Film on Film Reference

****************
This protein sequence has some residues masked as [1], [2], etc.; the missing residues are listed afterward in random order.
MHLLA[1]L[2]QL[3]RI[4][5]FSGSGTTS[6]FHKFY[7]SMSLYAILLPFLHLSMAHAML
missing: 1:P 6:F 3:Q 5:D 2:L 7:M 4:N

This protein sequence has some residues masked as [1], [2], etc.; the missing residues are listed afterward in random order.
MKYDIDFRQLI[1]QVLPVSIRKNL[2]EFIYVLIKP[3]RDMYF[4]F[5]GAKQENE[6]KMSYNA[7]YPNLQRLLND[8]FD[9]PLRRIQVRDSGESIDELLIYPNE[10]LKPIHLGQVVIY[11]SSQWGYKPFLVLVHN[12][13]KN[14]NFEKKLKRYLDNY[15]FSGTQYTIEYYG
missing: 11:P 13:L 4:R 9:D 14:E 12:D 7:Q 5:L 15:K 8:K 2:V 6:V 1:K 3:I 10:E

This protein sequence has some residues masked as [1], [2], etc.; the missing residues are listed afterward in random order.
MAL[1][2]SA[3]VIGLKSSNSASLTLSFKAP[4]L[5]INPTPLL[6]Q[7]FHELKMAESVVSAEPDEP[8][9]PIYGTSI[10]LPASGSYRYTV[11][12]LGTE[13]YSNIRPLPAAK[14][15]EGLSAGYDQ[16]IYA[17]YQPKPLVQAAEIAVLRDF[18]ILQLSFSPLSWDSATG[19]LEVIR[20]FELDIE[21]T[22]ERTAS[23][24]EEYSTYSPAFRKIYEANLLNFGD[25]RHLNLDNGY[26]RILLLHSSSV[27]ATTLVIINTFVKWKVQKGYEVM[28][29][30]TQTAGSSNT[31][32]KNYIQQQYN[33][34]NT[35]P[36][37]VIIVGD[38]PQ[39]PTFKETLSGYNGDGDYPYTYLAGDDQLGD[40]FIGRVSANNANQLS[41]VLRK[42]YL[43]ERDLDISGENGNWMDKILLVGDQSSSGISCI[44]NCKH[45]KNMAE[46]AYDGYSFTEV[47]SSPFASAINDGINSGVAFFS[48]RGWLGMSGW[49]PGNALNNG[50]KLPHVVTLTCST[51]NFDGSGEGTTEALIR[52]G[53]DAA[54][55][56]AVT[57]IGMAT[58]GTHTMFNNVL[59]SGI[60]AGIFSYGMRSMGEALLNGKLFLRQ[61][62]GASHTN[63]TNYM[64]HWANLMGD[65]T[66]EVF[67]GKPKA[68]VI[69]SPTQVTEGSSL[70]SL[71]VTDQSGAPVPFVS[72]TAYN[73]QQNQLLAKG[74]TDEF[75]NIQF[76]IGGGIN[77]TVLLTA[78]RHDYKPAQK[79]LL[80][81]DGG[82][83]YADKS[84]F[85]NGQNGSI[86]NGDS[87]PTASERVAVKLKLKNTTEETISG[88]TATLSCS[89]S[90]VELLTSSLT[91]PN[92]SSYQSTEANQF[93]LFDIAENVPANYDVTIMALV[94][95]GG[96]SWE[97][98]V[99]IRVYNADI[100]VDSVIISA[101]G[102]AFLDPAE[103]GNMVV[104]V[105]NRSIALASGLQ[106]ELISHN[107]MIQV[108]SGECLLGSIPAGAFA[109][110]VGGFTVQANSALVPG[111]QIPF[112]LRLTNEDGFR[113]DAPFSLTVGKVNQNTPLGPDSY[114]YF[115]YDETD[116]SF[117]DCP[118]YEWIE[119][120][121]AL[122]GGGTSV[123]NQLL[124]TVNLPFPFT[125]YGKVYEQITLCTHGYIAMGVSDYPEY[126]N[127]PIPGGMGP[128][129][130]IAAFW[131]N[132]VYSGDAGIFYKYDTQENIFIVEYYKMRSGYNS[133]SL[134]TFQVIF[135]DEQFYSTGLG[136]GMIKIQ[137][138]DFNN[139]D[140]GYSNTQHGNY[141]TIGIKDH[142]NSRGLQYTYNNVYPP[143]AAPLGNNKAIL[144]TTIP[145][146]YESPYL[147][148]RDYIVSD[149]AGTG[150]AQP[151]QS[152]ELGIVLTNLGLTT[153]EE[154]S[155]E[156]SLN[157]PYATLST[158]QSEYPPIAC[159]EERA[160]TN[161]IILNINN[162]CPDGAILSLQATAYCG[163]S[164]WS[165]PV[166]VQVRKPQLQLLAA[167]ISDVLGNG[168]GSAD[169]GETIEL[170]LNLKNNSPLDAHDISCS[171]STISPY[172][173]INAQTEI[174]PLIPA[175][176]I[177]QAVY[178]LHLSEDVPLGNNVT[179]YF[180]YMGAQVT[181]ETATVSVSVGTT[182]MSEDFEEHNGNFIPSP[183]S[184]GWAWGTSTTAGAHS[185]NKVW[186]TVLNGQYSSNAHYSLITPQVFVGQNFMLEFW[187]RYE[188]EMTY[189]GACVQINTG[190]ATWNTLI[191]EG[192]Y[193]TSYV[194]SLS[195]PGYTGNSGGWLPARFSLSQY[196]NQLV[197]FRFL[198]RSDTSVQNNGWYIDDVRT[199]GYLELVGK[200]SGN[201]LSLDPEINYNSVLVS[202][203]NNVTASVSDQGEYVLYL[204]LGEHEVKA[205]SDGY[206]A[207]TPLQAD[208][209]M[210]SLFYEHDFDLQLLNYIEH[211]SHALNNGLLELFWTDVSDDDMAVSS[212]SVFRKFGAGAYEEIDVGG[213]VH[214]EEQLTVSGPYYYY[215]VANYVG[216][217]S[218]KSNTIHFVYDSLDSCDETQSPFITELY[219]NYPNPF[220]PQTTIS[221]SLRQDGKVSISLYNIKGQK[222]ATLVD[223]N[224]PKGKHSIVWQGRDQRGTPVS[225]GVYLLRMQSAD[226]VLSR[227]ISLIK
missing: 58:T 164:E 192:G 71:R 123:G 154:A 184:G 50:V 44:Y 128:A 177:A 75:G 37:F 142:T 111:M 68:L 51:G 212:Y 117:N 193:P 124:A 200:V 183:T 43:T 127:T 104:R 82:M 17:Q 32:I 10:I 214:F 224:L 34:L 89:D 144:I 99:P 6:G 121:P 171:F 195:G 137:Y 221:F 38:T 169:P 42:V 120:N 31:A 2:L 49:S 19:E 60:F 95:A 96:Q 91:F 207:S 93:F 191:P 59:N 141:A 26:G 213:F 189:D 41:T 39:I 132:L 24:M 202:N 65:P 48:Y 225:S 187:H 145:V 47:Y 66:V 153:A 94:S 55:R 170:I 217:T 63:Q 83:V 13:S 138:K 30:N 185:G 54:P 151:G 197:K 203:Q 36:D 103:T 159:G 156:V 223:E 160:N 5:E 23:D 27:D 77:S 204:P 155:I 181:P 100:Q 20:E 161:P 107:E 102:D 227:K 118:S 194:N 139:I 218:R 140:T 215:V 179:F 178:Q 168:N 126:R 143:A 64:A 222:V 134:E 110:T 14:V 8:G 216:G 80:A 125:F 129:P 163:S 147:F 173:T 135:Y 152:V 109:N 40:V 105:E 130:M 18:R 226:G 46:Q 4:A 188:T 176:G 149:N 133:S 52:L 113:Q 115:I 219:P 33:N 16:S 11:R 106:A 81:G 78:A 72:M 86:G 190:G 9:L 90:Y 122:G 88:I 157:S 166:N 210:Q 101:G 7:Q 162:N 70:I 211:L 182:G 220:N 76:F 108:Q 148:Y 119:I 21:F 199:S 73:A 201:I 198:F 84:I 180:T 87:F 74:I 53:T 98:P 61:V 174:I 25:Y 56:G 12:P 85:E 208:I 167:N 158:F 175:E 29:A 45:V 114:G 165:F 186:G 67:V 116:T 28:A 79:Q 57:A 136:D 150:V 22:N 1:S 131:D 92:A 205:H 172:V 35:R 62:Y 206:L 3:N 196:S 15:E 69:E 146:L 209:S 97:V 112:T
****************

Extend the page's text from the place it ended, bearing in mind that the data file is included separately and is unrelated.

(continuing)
Film on Film / There are no moving images in cinema. The mind is the great animator of the seemingly invisible stream of still frames that outwit and mystify human perception. With the advent of cinema at the end of the 19th. Century, photography was redefined through the simple mechanics of the rate and method of display of the image in time. Still photography and cinema soon drifted apart and offered very different expressions of our cultural and social realities. The work here is a conscious effort to rejoin them at a point of their declining materiality and transformation into an electronic medium. In examining various film archives and mining my own collection of films for discrete moments of narrative and diagnostic value, I have used the still image to dislodge and reconfigure selected fragments of film generally obscured, buried or so insignificant as to be invisible within the flow of the cinematic source from which they are taken. Events as mundane as a woman blinking or as unsettling as a man caught on film leaping to his death all conspire to provoke our notion of film, its structure and properties, while triggering our memory of cinematic archetypes and vivid personal experiences in viewing films of all kinds, from safety films in elementary school to familiar classic feature productions in a movie theater. The maze of detail offered by all optically realized images seems to feed an insatiable curiosity about the expressive surface of the way things appear on film (still or movie.) In looking more quantitatively rather than subjectively at the films, the element of time emerges as the fulcrum of many of the pictures and represents a very tangible and objective means of measuring certain fugitive moments located within the intentions of the filmmaker. Although in photography the connection between image and machine is well understood, we’ve come to appreciate the overlay of scientific precision and technological objectivity with caution as historian Donna Haraway has suggested “Our machines are disturbingly lively and we ourselves frighteningly inert.”